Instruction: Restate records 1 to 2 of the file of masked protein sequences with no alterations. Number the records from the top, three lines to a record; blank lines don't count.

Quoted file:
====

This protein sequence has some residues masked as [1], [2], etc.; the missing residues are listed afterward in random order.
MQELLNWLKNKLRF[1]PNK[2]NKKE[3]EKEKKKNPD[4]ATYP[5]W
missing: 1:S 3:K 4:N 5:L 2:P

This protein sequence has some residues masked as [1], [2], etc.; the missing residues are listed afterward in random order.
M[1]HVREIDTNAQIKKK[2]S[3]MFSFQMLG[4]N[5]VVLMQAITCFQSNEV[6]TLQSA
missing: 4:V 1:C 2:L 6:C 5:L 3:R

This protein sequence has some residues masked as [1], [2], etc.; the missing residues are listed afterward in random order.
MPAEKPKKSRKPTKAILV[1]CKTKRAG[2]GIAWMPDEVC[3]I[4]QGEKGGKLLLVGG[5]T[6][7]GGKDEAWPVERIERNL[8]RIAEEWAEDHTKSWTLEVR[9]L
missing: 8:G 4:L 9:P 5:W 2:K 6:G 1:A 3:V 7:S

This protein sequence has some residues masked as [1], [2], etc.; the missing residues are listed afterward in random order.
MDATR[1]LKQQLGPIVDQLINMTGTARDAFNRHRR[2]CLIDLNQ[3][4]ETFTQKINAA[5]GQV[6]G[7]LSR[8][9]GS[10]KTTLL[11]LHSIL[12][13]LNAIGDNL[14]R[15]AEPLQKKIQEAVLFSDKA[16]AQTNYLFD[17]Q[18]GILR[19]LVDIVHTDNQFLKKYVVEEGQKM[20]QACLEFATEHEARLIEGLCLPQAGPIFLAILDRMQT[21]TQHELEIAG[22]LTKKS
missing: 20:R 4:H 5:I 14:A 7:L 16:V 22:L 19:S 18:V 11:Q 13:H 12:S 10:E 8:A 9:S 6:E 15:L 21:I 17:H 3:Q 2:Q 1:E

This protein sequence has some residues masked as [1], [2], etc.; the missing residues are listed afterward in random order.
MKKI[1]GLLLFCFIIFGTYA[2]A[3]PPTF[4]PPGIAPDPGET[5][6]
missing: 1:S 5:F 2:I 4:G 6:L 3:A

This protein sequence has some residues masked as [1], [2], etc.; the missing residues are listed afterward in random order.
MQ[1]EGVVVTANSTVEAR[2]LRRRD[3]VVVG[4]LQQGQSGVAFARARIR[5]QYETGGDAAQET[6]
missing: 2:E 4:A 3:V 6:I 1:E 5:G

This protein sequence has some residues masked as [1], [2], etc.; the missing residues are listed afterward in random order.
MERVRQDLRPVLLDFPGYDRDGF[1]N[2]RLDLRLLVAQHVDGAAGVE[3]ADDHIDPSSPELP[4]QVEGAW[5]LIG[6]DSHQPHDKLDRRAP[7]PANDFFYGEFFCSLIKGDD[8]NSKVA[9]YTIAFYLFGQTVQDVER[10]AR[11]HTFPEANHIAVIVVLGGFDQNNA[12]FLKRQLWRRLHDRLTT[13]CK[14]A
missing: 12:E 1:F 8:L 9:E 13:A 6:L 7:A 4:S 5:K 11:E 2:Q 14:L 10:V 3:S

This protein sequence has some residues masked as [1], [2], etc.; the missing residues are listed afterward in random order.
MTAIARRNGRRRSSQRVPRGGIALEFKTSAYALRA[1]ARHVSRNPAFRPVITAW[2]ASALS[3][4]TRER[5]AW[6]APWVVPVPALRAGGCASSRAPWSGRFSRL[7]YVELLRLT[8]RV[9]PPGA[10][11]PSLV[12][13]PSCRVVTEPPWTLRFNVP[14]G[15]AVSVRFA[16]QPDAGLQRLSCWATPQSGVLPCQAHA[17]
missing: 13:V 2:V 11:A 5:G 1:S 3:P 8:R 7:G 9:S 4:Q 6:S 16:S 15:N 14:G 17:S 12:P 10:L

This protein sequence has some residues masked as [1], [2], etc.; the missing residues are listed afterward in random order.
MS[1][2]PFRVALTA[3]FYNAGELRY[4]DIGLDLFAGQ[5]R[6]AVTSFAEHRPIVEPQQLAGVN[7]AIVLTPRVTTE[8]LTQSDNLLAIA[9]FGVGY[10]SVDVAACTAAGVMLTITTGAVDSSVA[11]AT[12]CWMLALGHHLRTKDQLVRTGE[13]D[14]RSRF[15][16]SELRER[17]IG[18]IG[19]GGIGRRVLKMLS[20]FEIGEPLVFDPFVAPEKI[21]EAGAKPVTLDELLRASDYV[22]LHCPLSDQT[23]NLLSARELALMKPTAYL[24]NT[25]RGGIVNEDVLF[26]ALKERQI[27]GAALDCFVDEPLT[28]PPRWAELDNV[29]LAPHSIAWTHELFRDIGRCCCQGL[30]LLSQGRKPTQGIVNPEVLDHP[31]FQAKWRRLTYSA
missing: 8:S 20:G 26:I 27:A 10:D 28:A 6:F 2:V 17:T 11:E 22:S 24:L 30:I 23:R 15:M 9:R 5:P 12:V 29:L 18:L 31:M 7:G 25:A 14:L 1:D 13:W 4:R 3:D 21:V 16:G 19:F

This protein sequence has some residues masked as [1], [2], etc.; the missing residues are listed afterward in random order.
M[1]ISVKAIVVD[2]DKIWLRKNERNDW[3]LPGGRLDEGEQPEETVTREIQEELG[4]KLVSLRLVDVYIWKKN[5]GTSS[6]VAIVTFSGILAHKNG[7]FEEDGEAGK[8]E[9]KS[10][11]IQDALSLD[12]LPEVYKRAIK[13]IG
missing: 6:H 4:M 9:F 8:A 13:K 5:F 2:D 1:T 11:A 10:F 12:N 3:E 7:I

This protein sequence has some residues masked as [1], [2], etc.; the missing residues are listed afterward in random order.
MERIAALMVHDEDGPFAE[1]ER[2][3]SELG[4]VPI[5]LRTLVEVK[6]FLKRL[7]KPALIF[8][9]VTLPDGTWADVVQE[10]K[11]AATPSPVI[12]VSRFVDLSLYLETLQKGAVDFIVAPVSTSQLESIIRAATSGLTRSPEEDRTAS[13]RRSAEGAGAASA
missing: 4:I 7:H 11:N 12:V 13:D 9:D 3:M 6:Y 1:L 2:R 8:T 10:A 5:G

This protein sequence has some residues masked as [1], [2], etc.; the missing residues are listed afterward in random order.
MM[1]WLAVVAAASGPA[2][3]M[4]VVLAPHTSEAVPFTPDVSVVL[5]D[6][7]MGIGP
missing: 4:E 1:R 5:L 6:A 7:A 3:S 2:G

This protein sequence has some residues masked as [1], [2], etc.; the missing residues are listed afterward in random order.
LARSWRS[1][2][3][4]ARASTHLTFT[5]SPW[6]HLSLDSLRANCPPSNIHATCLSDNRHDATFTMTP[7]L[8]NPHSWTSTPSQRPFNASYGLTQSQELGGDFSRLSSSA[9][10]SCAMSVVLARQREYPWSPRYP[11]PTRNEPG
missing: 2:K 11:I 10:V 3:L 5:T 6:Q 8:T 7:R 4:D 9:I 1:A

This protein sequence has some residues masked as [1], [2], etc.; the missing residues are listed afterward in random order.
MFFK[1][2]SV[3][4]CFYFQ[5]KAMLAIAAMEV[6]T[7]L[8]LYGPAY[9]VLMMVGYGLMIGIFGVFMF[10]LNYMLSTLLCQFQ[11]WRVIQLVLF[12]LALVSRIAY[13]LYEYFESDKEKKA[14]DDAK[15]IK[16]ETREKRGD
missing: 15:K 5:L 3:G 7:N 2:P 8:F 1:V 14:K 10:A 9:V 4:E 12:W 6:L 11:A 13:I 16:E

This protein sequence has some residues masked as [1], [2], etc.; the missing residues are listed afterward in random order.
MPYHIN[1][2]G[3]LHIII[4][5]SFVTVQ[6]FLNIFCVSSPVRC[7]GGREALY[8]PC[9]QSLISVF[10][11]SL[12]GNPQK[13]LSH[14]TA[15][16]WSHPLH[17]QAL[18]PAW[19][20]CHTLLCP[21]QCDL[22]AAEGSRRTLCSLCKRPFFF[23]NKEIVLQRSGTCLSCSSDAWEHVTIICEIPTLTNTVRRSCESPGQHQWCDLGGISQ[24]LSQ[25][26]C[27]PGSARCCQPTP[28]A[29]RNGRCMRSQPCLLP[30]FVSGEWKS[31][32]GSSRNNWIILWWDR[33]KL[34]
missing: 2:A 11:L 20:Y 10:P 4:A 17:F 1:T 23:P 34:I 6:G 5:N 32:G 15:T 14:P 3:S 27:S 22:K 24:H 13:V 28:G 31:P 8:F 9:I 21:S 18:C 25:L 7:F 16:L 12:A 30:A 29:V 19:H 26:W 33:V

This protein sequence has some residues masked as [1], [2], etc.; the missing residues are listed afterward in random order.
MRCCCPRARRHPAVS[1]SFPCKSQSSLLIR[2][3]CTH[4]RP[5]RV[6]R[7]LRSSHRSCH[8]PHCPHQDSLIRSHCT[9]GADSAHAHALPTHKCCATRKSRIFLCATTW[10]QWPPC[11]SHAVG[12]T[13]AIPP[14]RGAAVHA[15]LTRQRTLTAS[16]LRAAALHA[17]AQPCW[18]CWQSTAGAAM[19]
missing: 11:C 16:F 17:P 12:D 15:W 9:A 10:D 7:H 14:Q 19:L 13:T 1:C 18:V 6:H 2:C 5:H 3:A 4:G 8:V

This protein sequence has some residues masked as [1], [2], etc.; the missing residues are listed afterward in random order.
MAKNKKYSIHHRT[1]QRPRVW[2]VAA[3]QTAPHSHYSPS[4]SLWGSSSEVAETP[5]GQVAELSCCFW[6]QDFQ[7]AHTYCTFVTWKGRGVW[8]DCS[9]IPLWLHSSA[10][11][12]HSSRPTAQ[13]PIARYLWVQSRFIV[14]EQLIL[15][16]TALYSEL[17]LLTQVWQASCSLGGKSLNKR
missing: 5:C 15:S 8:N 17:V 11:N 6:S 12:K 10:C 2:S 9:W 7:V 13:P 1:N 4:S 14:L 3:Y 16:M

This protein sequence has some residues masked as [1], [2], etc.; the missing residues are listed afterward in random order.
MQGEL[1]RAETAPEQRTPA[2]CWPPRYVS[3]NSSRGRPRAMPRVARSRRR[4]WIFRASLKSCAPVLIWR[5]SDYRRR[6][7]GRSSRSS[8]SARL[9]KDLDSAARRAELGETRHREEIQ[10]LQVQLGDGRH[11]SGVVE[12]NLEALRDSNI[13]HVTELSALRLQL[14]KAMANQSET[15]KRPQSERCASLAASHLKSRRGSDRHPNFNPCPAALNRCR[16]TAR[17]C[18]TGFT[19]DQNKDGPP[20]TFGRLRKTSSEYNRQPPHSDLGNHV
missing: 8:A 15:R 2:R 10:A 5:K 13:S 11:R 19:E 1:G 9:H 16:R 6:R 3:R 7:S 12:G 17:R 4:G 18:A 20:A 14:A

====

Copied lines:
This protein sequence has some residues masked as [1], [2], etc.; the missing residues are listed afterward in random order.
MQELLNWLKNKLRF[1]PNK[2]NKKE[3]EKEKKKNPD[4]ATYP[5]W
missing: 1:S 3:K 4:N 5:L 2:P

This protein sequence has some residues masked as [1], [2], etc.; the missing residues are listed afterward in random order.
M[1]HVREIDTNAQIKKK[2]S[3]MFSFQMLG[4]N[5]VVLMQAITCFQSNEV[6]TLQSA
missing: 4:V 1:C 2:L 6:C 5:L 3:R